(¶5} Testimony differs at this point. The victim testified that, as the trio started en route to appellant's residence, appellant initiated a conversation concerning the victim's injuries and whether he had been taking any pain medication. The victim confirmed that he had just been to the pharmacy earlier in the day to refill his prescription and had about 80 pain pills on his person. The victim's prescription and his receipt, dated April 18, 2012, were admitted into evidence. The victim testified that he kept these pills in his backpack or on his person on a consistent basis because he did not trust leaving them out at his aunt's house. Appellant asked to examine the pills, and the victim complied. Appellant suggested that the victim immediately tender payment for the tattoo with some of the pain pills. The victim explained this method of payment was unacceptable because he needed the pills for the immense pain in his legs.

(¶6} According to the victim, appellant directed Ms. Prince to turn around and pull over into a nearby abandoned gravel lot. Ms. Prince obeyed, pulled into the lot, and turned off the vehicle according to appellant's instruction. The victim testified that appellant turned around, brandished a firearm, and demanded his cellular phone. After appellant assured the victim that it was not a prank, the victim complied with the demand and turned over his phone. The victim testified that appellant then dragged him from the back of the automobile to the middle of the gravel lot and then left with his pills and cell phone. The victim testified he painfully trudged to a nearby roadway, eventually flagging down two cyclists who dialed 9-1-1. The 9-1-1 tape was played for the jury and admitted into evidence. On the tape, the victim detailed the above-framed narrative and informed the operator that appellant was the perpetrator.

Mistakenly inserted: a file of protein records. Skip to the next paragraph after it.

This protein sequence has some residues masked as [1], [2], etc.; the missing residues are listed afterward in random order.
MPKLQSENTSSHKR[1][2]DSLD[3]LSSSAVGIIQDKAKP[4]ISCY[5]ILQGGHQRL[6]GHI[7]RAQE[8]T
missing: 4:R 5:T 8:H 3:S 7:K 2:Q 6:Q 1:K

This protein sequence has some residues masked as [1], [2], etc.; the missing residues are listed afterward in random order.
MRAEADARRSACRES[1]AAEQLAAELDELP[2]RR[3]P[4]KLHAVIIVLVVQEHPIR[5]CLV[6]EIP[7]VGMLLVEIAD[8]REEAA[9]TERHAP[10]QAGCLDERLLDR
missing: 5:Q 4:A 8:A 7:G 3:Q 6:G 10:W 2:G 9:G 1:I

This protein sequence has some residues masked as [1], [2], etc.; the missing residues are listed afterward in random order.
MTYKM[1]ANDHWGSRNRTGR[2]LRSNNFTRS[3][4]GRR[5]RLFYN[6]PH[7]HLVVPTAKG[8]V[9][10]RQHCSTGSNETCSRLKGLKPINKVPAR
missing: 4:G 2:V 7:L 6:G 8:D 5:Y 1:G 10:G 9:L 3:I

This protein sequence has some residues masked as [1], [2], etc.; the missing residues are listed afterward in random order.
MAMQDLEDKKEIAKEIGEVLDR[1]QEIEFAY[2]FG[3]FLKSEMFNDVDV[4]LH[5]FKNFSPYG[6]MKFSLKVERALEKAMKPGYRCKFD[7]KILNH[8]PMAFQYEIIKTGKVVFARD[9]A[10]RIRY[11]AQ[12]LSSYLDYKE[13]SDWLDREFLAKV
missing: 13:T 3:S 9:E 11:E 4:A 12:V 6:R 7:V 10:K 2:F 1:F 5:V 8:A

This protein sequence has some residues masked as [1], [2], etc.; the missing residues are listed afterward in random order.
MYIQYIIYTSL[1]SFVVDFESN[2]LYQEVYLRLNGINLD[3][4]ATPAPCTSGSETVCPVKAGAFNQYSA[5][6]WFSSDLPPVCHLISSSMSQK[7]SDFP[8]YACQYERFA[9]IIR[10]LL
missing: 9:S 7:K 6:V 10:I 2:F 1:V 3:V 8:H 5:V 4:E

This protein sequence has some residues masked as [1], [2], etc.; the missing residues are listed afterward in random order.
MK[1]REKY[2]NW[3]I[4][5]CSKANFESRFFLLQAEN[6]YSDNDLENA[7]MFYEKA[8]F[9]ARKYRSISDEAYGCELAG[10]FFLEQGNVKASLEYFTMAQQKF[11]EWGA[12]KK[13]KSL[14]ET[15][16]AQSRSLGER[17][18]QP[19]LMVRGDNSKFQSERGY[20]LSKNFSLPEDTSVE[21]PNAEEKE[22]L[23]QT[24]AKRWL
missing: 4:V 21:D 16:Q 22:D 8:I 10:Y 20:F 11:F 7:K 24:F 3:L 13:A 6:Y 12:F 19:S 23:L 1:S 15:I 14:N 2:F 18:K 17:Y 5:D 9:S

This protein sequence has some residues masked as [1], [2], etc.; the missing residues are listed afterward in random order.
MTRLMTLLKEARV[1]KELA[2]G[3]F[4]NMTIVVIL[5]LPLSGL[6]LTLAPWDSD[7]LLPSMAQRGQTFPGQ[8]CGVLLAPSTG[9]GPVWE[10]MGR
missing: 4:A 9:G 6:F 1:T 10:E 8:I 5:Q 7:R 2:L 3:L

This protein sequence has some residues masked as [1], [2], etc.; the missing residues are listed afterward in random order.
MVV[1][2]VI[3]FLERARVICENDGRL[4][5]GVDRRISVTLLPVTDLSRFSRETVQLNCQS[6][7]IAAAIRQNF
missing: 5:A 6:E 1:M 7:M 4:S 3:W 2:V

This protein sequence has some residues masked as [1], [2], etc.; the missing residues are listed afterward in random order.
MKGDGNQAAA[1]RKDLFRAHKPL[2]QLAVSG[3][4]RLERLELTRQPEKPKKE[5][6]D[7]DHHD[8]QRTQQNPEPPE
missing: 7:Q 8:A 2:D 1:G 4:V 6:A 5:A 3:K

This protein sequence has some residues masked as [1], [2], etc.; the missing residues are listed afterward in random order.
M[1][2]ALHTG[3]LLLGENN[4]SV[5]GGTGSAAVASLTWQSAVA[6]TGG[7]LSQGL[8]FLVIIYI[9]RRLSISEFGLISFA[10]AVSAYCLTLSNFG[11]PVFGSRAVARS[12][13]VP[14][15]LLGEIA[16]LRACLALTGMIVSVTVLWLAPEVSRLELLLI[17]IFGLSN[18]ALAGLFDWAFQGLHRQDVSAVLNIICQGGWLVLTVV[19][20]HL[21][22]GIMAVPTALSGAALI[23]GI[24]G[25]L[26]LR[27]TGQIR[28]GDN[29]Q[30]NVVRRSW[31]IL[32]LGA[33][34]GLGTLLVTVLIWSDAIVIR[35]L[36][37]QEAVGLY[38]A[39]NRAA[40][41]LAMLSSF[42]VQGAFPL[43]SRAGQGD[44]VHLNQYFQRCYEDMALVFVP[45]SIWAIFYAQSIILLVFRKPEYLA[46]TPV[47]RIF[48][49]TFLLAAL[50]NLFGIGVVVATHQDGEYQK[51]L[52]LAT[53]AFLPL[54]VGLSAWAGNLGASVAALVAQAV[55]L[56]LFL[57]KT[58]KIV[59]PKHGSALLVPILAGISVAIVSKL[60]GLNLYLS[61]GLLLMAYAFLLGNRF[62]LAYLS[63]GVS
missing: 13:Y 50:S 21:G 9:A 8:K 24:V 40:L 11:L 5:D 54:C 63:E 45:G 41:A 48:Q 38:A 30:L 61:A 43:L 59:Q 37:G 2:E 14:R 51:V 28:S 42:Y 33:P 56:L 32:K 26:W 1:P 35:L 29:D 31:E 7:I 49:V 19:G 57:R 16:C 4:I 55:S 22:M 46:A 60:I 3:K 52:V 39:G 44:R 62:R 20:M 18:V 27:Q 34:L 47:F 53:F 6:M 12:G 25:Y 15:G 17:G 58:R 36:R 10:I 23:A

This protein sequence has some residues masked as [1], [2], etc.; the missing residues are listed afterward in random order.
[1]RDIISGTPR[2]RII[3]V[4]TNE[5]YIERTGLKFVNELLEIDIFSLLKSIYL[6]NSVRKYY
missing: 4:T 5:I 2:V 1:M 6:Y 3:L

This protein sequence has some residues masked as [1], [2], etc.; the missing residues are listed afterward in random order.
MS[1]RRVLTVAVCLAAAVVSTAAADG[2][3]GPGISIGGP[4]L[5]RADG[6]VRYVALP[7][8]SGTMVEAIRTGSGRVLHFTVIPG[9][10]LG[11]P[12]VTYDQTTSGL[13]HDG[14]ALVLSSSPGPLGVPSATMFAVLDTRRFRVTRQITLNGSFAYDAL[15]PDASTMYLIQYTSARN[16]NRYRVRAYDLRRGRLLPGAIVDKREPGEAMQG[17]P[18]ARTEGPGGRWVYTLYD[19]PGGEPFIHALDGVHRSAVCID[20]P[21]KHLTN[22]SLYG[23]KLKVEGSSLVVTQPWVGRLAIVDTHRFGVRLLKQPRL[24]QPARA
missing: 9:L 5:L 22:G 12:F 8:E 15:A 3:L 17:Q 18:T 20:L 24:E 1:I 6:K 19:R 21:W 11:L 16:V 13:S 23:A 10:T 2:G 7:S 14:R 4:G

(¶7} Appellant took the stand to offer a different version of events. According to appellant, the victim revealed himself to be a drug dealer who was attempting to sell pain pills and, at some point, brandished a box cutter while in the automobile. Appellant explained he was so upset with the victim's audacious behavior that he ejected him from the automobile. Appellant's girlfriend, Ms. Prince, testified in a similar fashion, though was impeached by her prior statements to police and her prior grand jury testimony.

(¶8} The jury returned a guilty verdict on all counts. The trial court merged the aggravated robbery and theft of drugs convictions, and sentenced appellant to an aggregate of 10 years in prison: four years for aggravated robbery and four years for kidnapping, to be served concurrently, plus two consecutive three-year terms for the respective gun charges.

(¶9} Appellant appeals and raises four assignments of error for review by this court. Appellant's first assignment of error states:

The trial court erred to the prejudice of the Defendant-Appellant when it failed to give an instruction to the jury after calling one of the state's witnesses as a court's witness, in violation of the Defendant-Appellant's due process rights and rights to fair trial as guaranteed by the Sixth and Fourteenth Amendments to the ...